The new areas are detailed, and the map design is free of the atrocious mazes of their earlier zones (I’m looking at you, Taris). Neither is it too linear, despite a clearly marked path. Some beautiful areas have been hidden in quest areas by the game designers.
The cutscenes are gorgeously cinematic, although their increased frequency makes gameplay a little too close to interactive television, particularly since the game difficulty is tuned such that it feels impossible to fail. The player character often loses agency, even during fight sequences, making it a passive experience. Notably, it even includes a few scenes that break viewpoint, in which the player character is not present. However, it’s enjoyable interactive television: the voice acting performances are superb.
Thematically, we are introduced to yet another faction of “neutral” force users, the greatest liberty that Bioware has taken with the Star Wars mythos — particularly when framed in a point-based system where achieving “neutrality” means behaving erratically. Moral relativism seems to conflict both with the task of saving the universe and the dualism of the movies, so I am personally disappointed to see this theme again.
Finally, the first nine chapters fall short of the promises made before launch that player choices would matter (a selling point put directly into the characters’ mouths so often that it almost breaks story immersion). Although you may change how you get from event to event, you are being moved along a single plot, and there is little replay value even on characters with opposite philosophies. In this way the expansion lacks the complexity of the original class stories or even of the Rise of the Hutt Cartel expansion, where parallel plots told a larger story. Future chapters may surprise me, since game writers have stated that they want unforeseen consequences, but a truly branching plot appears to be too much to hope for— which is only disappointing because the affect of choice on the story was hyped as the largest selling point of this release. Once again, what would have been an unqualified success was undermined by marketing.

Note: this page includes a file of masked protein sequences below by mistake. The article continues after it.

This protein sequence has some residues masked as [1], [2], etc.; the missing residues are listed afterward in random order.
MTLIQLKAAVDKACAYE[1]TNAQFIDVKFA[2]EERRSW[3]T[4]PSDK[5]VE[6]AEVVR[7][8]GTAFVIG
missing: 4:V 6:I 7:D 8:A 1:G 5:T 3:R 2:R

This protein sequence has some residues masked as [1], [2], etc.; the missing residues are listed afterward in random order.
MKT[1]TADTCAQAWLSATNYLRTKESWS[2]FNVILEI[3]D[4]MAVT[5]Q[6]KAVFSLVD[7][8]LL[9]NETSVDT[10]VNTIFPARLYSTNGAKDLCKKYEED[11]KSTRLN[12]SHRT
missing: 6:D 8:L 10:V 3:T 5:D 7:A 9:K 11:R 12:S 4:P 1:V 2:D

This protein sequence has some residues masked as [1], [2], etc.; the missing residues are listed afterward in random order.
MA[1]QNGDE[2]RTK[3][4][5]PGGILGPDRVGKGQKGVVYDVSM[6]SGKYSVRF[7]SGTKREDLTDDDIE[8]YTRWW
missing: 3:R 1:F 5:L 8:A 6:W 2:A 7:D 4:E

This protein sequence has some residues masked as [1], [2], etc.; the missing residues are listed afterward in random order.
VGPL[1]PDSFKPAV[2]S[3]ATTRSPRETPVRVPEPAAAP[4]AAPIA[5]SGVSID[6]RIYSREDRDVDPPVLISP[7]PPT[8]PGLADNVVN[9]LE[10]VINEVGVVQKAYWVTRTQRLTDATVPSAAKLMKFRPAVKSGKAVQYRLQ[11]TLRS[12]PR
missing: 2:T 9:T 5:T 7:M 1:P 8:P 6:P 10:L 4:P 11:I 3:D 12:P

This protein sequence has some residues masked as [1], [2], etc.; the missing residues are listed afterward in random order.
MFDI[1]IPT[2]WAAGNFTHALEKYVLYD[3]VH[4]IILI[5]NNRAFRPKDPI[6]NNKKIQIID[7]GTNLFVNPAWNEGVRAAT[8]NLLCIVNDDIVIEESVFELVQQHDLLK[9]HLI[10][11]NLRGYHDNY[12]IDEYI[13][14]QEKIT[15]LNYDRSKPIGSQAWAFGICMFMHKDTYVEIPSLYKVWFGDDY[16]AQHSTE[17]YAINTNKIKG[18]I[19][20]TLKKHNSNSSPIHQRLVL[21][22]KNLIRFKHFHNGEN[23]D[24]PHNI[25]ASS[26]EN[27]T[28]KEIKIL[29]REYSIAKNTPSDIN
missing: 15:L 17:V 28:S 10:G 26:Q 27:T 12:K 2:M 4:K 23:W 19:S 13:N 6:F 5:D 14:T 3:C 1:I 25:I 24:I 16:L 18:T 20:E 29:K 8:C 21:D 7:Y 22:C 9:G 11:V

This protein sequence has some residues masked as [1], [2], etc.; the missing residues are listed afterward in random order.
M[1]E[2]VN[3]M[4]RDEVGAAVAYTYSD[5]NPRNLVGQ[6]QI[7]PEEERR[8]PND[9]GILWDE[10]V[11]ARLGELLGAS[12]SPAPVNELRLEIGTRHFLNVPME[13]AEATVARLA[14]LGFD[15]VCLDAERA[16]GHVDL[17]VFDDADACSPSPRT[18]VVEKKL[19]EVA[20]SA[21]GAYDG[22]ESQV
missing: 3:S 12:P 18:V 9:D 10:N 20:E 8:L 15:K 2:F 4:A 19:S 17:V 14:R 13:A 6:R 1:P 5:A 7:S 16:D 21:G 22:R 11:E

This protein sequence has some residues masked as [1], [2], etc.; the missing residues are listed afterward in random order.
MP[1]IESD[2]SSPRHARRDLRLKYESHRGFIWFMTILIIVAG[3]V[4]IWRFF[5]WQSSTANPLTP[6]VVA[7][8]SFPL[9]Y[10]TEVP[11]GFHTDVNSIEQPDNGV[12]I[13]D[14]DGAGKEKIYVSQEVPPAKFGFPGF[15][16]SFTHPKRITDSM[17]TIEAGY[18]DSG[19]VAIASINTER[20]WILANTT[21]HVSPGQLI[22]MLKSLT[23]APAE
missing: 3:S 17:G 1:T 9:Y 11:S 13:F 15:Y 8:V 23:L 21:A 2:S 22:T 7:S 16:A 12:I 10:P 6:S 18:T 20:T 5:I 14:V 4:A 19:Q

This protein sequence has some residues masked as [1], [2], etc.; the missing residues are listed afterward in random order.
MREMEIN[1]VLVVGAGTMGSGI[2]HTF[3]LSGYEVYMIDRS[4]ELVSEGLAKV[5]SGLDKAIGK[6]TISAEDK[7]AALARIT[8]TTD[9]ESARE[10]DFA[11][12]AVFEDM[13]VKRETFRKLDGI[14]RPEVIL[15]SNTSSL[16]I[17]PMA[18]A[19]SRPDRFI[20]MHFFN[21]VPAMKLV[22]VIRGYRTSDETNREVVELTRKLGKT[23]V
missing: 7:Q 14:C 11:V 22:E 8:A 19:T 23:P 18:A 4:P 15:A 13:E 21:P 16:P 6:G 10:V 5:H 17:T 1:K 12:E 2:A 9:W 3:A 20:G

Despite these criticisms, the story is enjoyable pulpy space fantasy. Twists and quips have been prioritized over continuity and depth: but it fits the Star Wars franchise, and satisfies by evoking just the emotional state an honorable jedi or devious sith hopes for when playing. You won’t be disappointed until your second trip through.
Knights of the Fallen Empire is a single-player MMORPG, with all the self-contradictions that entails. Although the hallmark of massively multiplayer games is grouping with others, the new story content is written for a single player, and even your closest friends can only spectate. The player who is only interested in the single-player story campaigns is an odd target audience, because to him there are solely disadvantages to this game’s online, massively-multiplayer format: lag, server downtime, and the requirement of constant internet connectivity. He’ll also be outraged when he is suddenly required to group to recruit companions in Chapter 9 (see the multiple complaints on the forums about heroic star fortress, and Major Pierce/M1-4X).